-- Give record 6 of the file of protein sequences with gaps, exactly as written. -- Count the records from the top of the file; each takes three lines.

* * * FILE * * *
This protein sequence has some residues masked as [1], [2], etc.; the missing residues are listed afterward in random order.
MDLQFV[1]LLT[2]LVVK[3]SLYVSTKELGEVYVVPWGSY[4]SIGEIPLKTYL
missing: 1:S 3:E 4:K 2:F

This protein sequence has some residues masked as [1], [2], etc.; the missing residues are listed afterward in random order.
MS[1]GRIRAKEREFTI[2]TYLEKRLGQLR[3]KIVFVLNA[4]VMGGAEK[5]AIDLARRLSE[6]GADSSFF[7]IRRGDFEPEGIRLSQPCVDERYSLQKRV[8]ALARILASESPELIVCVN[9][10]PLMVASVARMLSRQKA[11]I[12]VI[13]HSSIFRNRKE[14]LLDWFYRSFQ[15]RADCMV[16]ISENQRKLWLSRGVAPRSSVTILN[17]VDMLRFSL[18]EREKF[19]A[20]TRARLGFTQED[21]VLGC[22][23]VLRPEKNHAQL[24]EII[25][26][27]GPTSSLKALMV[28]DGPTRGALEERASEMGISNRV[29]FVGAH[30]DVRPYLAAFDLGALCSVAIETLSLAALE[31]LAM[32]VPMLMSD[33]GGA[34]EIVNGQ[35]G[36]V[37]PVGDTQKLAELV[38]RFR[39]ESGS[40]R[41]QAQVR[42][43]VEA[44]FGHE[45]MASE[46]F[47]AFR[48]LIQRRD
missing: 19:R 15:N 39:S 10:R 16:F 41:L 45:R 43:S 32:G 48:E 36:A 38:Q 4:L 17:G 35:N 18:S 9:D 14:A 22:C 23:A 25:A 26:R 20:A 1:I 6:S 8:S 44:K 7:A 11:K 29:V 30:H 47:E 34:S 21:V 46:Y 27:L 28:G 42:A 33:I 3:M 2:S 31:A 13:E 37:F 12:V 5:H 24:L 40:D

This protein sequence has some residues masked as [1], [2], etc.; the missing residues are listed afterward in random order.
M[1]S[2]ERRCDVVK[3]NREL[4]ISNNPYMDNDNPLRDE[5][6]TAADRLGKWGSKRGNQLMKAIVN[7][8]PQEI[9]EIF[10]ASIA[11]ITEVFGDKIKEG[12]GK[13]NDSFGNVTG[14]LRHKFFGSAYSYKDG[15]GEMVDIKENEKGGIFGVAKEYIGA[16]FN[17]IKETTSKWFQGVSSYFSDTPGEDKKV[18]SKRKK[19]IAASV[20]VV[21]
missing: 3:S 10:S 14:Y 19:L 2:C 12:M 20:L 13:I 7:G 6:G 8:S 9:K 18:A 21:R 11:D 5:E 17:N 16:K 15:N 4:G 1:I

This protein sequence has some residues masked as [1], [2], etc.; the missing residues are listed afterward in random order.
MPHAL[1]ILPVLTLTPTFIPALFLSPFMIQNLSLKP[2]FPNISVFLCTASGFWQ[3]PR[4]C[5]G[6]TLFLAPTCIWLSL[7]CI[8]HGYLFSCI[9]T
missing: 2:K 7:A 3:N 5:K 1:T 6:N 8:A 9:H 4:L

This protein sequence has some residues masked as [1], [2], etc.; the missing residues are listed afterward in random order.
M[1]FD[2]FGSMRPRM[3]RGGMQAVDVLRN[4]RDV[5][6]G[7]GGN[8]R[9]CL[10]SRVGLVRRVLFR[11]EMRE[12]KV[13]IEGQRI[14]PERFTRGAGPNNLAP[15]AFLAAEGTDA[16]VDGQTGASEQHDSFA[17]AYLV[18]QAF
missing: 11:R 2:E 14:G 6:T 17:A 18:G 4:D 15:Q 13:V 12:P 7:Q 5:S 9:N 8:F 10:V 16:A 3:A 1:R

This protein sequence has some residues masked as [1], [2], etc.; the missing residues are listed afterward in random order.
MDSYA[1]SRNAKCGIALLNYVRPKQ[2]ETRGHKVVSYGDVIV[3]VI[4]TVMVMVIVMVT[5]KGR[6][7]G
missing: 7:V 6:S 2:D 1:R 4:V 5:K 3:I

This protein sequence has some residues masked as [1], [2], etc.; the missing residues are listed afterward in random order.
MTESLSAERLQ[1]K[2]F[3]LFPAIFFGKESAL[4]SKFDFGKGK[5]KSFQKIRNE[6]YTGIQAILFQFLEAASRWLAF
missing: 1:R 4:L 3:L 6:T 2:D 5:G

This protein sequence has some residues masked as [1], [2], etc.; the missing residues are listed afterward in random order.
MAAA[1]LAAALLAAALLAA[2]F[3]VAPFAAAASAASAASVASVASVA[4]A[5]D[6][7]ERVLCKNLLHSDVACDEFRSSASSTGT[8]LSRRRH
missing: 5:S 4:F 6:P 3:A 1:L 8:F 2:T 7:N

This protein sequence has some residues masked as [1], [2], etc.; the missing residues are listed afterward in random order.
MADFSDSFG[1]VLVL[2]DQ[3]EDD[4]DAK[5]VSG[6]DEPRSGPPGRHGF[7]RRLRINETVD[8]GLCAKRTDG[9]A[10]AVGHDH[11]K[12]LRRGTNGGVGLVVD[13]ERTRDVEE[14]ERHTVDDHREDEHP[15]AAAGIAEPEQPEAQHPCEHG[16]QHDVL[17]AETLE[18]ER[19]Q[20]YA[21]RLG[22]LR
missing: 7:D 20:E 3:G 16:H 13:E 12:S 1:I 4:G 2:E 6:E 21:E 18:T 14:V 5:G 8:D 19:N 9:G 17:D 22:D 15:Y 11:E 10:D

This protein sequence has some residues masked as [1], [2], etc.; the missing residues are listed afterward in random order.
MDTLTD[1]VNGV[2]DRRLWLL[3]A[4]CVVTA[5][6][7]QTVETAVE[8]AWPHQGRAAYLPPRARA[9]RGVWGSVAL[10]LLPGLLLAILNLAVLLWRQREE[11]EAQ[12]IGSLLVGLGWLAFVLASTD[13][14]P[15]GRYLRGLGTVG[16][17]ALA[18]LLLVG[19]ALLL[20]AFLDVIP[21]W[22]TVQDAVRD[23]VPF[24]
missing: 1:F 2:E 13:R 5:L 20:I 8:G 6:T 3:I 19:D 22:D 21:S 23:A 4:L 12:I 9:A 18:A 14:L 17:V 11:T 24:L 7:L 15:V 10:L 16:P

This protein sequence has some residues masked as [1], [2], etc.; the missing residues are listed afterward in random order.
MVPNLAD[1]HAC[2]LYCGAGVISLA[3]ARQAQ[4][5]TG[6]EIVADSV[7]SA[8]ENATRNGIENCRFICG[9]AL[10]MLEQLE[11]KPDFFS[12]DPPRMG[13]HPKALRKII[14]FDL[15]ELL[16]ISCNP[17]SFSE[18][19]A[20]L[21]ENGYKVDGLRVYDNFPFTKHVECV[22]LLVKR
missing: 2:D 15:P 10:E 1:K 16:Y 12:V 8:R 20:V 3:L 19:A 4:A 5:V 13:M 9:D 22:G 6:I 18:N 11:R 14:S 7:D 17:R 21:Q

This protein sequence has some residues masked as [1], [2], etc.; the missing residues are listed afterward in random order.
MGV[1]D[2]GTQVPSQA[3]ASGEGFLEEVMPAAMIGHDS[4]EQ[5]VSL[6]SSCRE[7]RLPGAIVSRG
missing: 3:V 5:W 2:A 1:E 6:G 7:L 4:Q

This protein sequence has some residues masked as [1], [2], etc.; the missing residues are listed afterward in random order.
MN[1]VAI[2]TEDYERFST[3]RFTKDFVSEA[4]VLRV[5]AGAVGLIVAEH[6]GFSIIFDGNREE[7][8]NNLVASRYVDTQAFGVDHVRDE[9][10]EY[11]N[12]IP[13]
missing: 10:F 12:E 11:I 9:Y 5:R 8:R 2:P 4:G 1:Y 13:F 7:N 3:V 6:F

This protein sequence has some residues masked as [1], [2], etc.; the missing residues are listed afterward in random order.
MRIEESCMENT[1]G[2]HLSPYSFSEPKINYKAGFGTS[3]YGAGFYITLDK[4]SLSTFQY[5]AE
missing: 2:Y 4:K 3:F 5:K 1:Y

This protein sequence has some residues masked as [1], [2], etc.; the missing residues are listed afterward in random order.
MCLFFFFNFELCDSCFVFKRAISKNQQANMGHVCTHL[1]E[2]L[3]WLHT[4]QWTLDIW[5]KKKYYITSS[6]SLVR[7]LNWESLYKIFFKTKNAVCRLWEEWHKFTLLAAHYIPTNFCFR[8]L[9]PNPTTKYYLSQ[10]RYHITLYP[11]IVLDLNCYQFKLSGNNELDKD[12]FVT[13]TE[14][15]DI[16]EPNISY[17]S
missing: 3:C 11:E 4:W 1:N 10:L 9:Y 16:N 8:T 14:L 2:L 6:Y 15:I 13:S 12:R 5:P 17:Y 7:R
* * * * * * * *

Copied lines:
This protein sequence has some residues masked as [1], [2], etc.; the missing residues are listed afterward in random order.
MDSYA[1]SRNAKCGIALLNYVRPKQ[2]ETRGHKVVSYGDVIV[3]VI[4]TVMVMVIVMVT[5]KGR[6][7]G
missing: 7:V 6:S 2:D 1:R 4:V 5:K 3:I